We applaud when new businesses open in our community, providing jobs, much-needed tax revenue and convenience to our residents. However, while working to attract these companies, we cannot neglect to ask whether we can support the additional burdens placed on our infrastructure.
The new Amazon warehouse now rising on Rockaway Boulevard, on the Nassau-Queens border, will, when operational, add a significant amount of new traffic to an already immensely overburdened roadway, which serves as the only real evacuation route from the Five Towns, Far Rockaway and the Long Beach-Atlantic Beach area, housing many tens of thousands of people.
Rockaway Boulevard already carries many multiples of the volume of traffic it was designed for many years ago. Several times a day most days, traffic is backed up in both directions, usually causing severe delays for motorists. We have seen southbound traffic backed up all the way to the Southern State Parkway, a distance of about seven miles. Northbound, we have seen a good part of the Five Towns area snarled in traffic for hours. Ambulances, police and other first responders face a hopeless task when they need to traverse the area. Emergency evacuation, should it be needed, is virtually impossible.
To be clear, this is not a call for Amazon’s warehouse plan to be blocked. Rather, we should welcome and support it properly. And the solution is readily available, requiring only the attention and action by our state and federal officials, who have ignored this critical situation for years, endangering the lives and welfare of the affected areas.
The answer to this critical problem is to get vehicles traveling between the affected areas and Queens and Manhattan off the commercial strip running from Burnside Avenue, on the south end, to Brookville Boulevard, on the north. It would also be good to bypass the area in Queens where the motor vehicle bureau is located. The issue was known, and a solution envisioned, before most of us were born.
A highway (State Route 878, also known as the Nassau Expressway) connecting the Belt Parkway to the Atlantic Beach Bridge was planned as early as 1945. It’s not necessary to recite the complete unhappy series of delays and government (mostly New York state) failures affecting the proposed highway. This is well documented and available online. Suffice it to say that although the complete right of way was acquired by New York state in the 1950s and 1960s, only the western section of the expressway, in Queens, ending at Kennedy Airport, and a scaled-down southern section, in Nassau County, were ever built, leaving the entire portion alongside the airport, and along the busy commercial area between Brookville Boulevard in Queens and Peninsula Boulevard in Nassau County, unbuilt. This unbuilt section accounts for the traffic issues.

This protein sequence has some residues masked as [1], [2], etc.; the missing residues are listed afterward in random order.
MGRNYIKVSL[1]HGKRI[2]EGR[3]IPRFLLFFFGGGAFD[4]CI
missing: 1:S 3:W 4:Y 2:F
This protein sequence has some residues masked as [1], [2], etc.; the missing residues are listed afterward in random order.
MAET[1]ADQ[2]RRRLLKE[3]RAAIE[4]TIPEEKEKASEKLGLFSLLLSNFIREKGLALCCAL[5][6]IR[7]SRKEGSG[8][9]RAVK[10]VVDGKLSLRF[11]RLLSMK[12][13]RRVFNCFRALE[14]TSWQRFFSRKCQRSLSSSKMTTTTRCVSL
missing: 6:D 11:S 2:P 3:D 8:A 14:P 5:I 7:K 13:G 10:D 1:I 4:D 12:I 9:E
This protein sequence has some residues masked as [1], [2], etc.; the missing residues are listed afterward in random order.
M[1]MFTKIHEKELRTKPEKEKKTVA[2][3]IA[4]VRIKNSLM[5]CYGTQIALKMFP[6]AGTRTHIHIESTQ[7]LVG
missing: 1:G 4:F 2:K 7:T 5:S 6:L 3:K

We have been calling for years for New York state to complete the Nassau Expressway. Instead, Gov. Andrew Cuomo provided a Band-Aid that never helped. They rebuilt a half-mile-long section of the existing roadway, between Burnside Avenue in Lawrence and Rockaway Boulevard, at the astonishing cost of more than $100 million. While this did alleviate flooding that happened a few times a year, it did nothing to fix the real problem.
We wrote to U.S. Senators Charles Schumer and Kirsten Gillibrand, as well as Reps. Kathleen Rice and Gregory Meeks, on April 6, recognizing the imminence of a large infrastructure program and asking that this community be remembered and the Nassau Expressway finally built. To date, we have not had the courtesy of a reply.
It is time for our community to stand up and declare that we are not second-class citizens, and deserve to finally have our needs recognized and addressed by our elected representatives. If you agree, please join us, and sign our online petition at: www.nassaucountyny.gov/ld7.
Howard Kopel, a Republican, is the presiding officer of the Nassau County Legislator. Denise Ford, also a Republican, is a legislator.